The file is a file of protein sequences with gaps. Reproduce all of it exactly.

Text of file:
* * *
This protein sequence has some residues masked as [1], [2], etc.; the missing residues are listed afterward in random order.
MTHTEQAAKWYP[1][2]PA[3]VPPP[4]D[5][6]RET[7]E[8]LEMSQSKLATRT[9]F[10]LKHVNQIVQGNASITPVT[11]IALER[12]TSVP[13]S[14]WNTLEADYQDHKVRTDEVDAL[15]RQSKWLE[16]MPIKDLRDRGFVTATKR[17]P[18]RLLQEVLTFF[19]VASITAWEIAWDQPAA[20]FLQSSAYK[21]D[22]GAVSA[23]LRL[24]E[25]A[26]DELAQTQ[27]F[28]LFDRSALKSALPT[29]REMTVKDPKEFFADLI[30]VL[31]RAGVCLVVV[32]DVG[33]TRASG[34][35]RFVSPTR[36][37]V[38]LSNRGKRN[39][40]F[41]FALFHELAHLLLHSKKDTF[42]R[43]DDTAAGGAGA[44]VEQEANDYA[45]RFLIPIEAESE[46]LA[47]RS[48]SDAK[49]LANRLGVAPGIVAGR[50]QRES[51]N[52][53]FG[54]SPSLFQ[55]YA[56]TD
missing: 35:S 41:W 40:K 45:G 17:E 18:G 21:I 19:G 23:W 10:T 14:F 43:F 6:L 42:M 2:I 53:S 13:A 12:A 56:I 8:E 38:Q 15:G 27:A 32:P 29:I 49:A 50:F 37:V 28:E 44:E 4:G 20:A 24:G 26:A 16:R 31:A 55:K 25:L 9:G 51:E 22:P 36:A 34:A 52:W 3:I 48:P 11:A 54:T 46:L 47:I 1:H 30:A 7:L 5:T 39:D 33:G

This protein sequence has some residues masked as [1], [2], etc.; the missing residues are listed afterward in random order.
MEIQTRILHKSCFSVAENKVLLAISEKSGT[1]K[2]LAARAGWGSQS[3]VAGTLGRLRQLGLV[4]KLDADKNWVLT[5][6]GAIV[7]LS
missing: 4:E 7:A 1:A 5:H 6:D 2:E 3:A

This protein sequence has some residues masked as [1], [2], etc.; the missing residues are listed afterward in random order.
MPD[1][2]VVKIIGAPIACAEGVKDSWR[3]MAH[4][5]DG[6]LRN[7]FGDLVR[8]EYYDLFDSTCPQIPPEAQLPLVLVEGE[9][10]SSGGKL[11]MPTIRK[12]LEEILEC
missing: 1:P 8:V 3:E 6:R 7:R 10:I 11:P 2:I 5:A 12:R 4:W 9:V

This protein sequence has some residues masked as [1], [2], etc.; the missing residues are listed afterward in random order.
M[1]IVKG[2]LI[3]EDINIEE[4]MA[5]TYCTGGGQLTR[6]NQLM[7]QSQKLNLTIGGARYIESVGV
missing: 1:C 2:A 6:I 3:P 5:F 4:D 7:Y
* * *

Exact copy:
This protein sequence has some residues masked as [1], [2], etc.; the missing residues are listed afterward in random order.
MTHTEQAAKWYP[1][2]PA[3]VPPP[4]D[5][6]RET[7]E[8]LEMSQSKLATRT[9]F[10]LKHVNQIVQGNASITPVT[11]IALER[12]TSVP[13]S[14]WNTLEADYQDHKVRTDEVDAL[15]RQSKWLE[16]MPIKDLRDRGFVTATKR[17]P[18]RLLQEVLTFF[19]VASITAWEIAWDQPAA[20]FLQSSAYK[21]D[22]GAVSA[23]LRL[24]E[25]A[26]DELAQTQ[27]F[28]LFDRSALKSALPT[29]REMTVKDPKEFFADLI[30]VL[31]RAGVCLVVV[32]DVG[33]TRASG[34][35]RFVSPTR[36][37]V[38]LSNRGKRN[39][40]F[41]FALFHELAHLLLHSKKDTF[42]R[43]DDTAAGGAGA[44]VEQEANDYA[45]RFLIPIEAESE[46]LA[47]RS[48]SDAK[49]LANRLGVAPGIVAGR[50]QRES[51]N[52][53]FG[54]SPSLFQ[55]YA[56]TD
missing: 35:S 41:W 40:K 45:G 17:E 18:G 21:I 19:G 23:W 10:T 14:F 43:F 6:L 42:M 2:I 53:S 13:A 12:A 56:I 8:E 38:Q 15:G 27:A 32:P 29:I 49:A 50:F 37:V 28:E 44:E 4:G 20:A 24:G 26:A 16:R 31:A 55:K 25:L 9:G 51:E 22:P 36:A 34:A 52:W 3:I 48:P 11:A 54:T 46:L 47:I 1:H 30:A 7:L 5:T 39:D 33:G

This protein sequence has some residues masked as [1], [2], etc.; the missing residues are listed afterward in random order.
MEIQTRILHKSCFSVAENKVLLAISEKSGT[1]K[2]LAARAGWGSQS[3]VAGTLGRLRQLGLV[4]KLDADKNWVLT[5][6]GAIV[7]LS
missing: 4:E 7:A 1:A 5:H 6:D 2:E 3:A

This protein sequence has some residues masked as [1], [2], etc.; the missing residues are listed afterward in random order.
MPD[1][2]VVKIIGAPIACAEGVKDSWR[3]MAH[4][5]DG[6]LRN[7]FGDLVR[8]EYYDLFDSTCPQIPPEAQLPLVLVEGE[9][10]SSGGKL[11]MPTIRK[12]LEEILEC
missing: 1:P 8:V 3:E 6:R 7:R 10:I 11:P 2:I 5:A 12:R 4:W 9:V

This protein sequence has some residues masked as [1], [2], etc.; the missing residues are listed afterward in random order.
M[1]IVKG[2]LI[3]EDINIEE[4]MA[5]TYCTGGGQLTR[6]NQLM[7]QSQKLNLTIGGARYIESVGV
missing: 1:C 2:A 6:I 3:P 5:F 4:D 7:Y